There is much demand for chemical kinetic models to represent practical fuels such as gasoline, diesel and aviation fuel. These blended fuels contain hundreds of components whose identity and amounts are often unknown. A chemical kinetic mechanism that would represent the oxidation of all these species with accompanying chemical reactions is intractable with current computational capabilities, chemical knowledge and manpower resources. The use of surrogate fuels is an approach to make the development of chemical kinetic mechanisms for practical fuels tractable. A surrogate fuel model consists of a small number of fuel components that can be used to represent the practical fuel and still predict desired characteristics of the practical fuel. These desired fuel characteristics may include ignition behavior, burning velocity, fuel viscosity, fuel vaporization, and fuel emissions (carbon monoxide, hydrocarbons, soot and nitric oxides). Gasoline consists of many different classes of hydrocarbons including n-alkanes, alkenes, iso-alkanes, cycloalkanes, cycloalkenes, and aromatics. One approach is to use a fuel surrogate that has a single component from each class of hydrocarbon in gasoline so that the unique molecular structure of each class is represented. This approach may lead to reliable predictions of many of the combustion properties of the practical fuel. In order to obtain a fuel surrogate mechanism, detailed chemical kinetic mechanisms must be developed for each component in the surrogate. In this study, a detailed chemical kinetic mechanism is developed for diisobutylene, a fuel intended to represent alkenes in practical fuels such as gasoline, diesel, and aviation fuel. The fuel component diisobutylene usually consists of a mixture of two conjugate olefins of iso-octane: 1- or 2-pentene, 2,4,4-trimethyl. Diisobutylene has a similar molecular structure to iso-octane, so that its kinetics offers insight into the effect of including a double bond in the carbon skeletal structure of iso-octane. There are few previous studies on diisobutylene. Kaiser et al. [1] examined the exhaust emission from a production spark ignition engine with neat diisobutylene and with it mixed with gasoline. They found the exhaust emissions of diisobutylene to be similar to that of iso-octane. They saw a significant increase in the amount of 2-methyl-1,3-butadiene measured in the exhaust of the engine. They also found appreciable amount of propene in the exhaust, but could not explain the source of this product as they did others in terms of C-C bond beta scission of alkyl radicals. Risberg et al. [2] studied a number of fuel blends to evaluate their autoignition quality for use in a homogeneous charge compression ignition engine, using diisobutylene to represent olefins in one of their test fuels. In this study, experiments on the shock tube ignition of both isomers of diisobutylene will be described. Then, the development of a detailed chemical kinetic mechanism for the two isomers of diisobutylene will be discussed.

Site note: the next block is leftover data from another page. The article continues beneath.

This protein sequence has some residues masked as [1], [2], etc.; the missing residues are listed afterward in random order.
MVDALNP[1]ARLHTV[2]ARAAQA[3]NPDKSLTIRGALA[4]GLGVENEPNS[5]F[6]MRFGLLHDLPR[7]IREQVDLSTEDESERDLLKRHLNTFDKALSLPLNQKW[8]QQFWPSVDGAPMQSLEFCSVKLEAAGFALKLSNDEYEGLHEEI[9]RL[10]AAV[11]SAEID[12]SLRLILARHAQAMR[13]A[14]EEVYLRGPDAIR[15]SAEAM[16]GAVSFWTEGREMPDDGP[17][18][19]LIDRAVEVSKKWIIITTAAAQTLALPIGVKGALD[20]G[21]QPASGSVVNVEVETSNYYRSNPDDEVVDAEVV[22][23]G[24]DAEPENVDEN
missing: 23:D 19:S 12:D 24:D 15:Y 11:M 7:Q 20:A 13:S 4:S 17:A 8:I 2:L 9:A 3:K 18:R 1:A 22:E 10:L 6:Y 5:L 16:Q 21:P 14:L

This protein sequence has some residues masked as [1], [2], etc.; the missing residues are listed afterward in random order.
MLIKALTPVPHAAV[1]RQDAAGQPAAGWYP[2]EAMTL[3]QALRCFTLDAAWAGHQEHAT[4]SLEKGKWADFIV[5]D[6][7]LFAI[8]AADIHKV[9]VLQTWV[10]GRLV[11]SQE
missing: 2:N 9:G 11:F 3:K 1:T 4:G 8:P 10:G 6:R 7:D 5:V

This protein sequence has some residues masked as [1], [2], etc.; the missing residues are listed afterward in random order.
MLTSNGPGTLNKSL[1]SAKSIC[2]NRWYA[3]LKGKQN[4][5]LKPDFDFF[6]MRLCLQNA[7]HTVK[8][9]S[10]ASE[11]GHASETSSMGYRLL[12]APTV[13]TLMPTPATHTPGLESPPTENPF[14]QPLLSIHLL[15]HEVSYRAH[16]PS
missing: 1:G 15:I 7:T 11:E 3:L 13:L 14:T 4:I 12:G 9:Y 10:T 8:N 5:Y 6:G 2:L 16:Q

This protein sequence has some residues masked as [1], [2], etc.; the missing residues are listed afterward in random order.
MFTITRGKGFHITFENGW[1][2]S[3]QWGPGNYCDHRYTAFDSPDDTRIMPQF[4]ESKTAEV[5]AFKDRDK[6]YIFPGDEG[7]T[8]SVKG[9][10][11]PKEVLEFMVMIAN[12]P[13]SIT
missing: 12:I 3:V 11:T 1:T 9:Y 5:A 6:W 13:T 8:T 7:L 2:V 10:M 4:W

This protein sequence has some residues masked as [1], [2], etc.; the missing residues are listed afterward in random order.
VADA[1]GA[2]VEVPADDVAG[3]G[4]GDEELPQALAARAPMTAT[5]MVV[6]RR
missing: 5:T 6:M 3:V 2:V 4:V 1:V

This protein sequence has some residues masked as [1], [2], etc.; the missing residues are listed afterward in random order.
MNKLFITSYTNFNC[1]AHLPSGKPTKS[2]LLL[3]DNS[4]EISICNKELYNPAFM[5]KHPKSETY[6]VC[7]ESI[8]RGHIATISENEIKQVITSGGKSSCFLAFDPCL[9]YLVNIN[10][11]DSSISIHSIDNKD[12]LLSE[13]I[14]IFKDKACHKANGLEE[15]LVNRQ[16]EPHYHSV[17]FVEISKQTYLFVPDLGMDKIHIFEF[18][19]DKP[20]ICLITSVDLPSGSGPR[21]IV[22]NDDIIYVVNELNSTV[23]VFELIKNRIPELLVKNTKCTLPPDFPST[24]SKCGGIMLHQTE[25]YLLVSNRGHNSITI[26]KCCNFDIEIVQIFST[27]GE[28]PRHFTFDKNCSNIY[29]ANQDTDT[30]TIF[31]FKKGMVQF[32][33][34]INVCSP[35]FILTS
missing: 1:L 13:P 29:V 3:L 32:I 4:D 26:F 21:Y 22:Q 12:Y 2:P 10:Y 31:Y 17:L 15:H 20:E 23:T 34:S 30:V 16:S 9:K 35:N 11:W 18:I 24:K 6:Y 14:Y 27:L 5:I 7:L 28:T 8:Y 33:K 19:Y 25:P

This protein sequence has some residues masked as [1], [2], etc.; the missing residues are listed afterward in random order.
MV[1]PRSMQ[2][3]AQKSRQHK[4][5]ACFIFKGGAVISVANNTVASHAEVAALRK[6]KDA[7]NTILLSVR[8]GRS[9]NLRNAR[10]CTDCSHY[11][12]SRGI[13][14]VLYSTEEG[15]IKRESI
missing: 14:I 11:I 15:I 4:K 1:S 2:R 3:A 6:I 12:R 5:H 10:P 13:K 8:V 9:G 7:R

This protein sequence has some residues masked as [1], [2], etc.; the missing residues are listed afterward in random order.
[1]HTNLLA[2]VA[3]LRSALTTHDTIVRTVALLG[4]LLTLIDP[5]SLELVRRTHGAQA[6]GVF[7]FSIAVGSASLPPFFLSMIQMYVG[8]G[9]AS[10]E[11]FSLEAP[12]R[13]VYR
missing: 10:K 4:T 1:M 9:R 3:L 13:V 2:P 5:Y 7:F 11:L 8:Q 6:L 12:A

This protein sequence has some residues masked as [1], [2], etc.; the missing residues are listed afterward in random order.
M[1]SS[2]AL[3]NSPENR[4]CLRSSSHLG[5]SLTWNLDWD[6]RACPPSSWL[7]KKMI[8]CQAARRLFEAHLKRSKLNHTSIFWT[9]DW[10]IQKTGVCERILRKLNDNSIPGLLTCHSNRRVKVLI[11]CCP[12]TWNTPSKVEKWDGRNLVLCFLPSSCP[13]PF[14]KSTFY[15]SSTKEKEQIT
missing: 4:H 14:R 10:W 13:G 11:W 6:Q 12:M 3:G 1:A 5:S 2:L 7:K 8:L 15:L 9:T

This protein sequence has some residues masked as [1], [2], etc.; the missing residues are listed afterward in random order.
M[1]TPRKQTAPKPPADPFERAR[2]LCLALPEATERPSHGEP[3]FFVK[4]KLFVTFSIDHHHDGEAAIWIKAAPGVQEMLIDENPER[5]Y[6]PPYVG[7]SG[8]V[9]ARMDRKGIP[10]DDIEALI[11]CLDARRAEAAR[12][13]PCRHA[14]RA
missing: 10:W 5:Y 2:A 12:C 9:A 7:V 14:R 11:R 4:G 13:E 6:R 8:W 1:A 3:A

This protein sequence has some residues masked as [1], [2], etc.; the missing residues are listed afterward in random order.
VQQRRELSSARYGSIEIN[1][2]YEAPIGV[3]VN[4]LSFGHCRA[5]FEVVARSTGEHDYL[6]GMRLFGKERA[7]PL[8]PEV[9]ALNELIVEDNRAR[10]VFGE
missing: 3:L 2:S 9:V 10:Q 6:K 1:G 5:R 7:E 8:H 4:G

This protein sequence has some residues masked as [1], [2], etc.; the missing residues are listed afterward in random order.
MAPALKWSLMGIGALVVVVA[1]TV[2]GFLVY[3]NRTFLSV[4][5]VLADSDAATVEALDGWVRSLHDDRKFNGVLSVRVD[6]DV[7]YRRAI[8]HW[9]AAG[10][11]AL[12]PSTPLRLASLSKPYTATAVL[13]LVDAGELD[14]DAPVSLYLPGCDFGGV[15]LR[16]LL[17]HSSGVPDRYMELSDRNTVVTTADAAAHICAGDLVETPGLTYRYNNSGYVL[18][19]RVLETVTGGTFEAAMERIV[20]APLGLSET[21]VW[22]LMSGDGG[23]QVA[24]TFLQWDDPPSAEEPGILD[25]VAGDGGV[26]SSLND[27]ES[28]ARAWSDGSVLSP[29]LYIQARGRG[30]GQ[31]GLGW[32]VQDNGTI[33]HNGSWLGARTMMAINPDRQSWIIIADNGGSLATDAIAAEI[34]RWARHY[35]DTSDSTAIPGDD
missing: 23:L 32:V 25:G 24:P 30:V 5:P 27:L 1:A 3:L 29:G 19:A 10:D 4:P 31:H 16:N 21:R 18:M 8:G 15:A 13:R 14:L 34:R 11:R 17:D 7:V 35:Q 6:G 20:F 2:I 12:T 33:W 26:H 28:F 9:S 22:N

Metcalfe, W; Curran, H J; Simmie, J M; Pitz, W J; Westbrook, C K

2005-01-21T23:59:59.000Z

Note: This page contains sample records for the topic "ignition motor gasoline" from the National Library of EnergyBeta (NLEBeta).
While these samples are representative of the content of NLEBeta,
they are not comprehensive nor are they the most current set.
We encourage you to perform a real-time search of NLEBeta
to obtain the most current and comprehensive results.


441

Fuel effects in homogeneous charge compression ignition (HCCI) engines  

E-Print Network [OSTI]